Notes and Editorial Reviews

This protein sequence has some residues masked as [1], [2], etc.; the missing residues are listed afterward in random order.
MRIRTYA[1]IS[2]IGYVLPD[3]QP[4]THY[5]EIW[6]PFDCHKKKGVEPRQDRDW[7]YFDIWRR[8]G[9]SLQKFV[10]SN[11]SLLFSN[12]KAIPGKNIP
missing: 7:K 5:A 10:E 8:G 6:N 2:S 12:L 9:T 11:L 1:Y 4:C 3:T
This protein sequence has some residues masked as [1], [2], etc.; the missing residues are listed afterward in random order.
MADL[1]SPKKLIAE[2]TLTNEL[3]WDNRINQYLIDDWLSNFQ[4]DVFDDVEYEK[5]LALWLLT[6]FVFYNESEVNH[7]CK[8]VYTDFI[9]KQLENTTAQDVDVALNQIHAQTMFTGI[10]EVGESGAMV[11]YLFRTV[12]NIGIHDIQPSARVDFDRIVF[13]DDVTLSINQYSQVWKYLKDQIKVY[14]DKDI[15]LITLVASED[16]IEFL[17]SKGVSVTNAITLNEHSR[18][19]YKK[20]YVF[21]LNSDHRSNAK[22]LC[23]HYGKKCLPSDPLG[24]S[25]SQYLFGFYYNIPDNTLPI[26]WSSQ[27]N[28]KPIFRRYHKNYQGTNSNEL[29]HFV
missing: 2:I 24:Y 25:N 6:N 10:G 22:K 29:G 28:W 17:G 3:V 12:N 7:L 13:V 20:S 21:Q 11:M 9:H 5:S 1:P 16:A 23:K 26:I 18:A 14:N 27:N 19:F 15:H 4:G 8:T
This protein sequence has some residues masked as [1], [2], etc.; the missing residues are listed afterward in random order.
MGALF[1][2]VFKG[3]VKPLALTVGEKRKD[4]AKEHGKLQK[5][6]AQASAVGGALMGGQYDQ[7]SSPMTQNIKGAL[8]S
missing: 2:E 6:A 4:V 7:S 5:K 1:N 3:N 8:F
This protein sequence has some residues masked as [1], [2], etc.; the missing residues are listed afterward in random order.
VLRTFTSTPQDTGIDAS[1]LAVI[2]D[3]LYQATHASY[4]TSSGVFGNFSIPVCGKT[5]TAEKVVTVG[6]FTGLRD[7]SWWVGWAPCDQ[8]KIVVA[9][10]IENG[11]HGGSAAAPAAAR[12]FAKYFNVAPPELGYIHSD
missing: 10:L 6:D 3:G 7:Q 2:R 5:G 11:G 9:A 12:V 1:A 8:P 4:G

Bernardo Pasquini spent most of his life in Italy, working first as an organist for the Arciconfraternita della Morte in Tuscany, following in the footsteps of Girolamo Frescobaldi and Luzzasco Luzzaschi. He later moved to Rome to work as an organist at Santa Maria in Vallicella and worked for Pope Alexander VII at the Basilica of Santa Maria Maggiore, before he was hired by Prince Giovanni Battista Borghese. Word of Pasquini’s exceptional talent as an organist and harpsichordist travelled beyond the borders of his home country, and commissions flooded in from wealthy patrons including the cardinals Flavio Chigi, Benedetto Pamphilj and Pietro Ottoboni, Queen Christina of Sweden, Prince Lorenzo Onofrio Colonna and the Duke of Modena Francesco II d’Este. The compositions in Landsberg 215 were likely used for educational purposes. Performed in order, the first album contains pieces in an imitative contrapuntal style, followed by a study of different genres. The final album features traditional 17th-century instrumental music. Their titles indicate the recipients of the pieces, for example Allemanda per il Danese (for the Dane), or the piece’s destination Toccata per Spagna (for Spain). Sometimes we can more accurately identify the receiver of the piece: Toccata con lo scherzo del cucco was gifted to John Clerk, the baronet of Penicuik, a Scottish nobleman who met the composer during a trip to Rome and who was also tutored by Angelo Corelli. Interestingly, Pasquini has added a personalized touch to Clerk’s piece: ‘Penicuik’ in ancient Celtic means ‘cuckoo hill’, and the main theme of the piece is a descending minor third, much like the call of the cuckoo. In this performance Roberto Lorregian recreates the sound of late-17th-century Italy, playing a copy of a harpsichord by Rome-based maker Giovanni Battista Giusti and the 1713 G. Bonatti organ at Rezzato in northern Italy.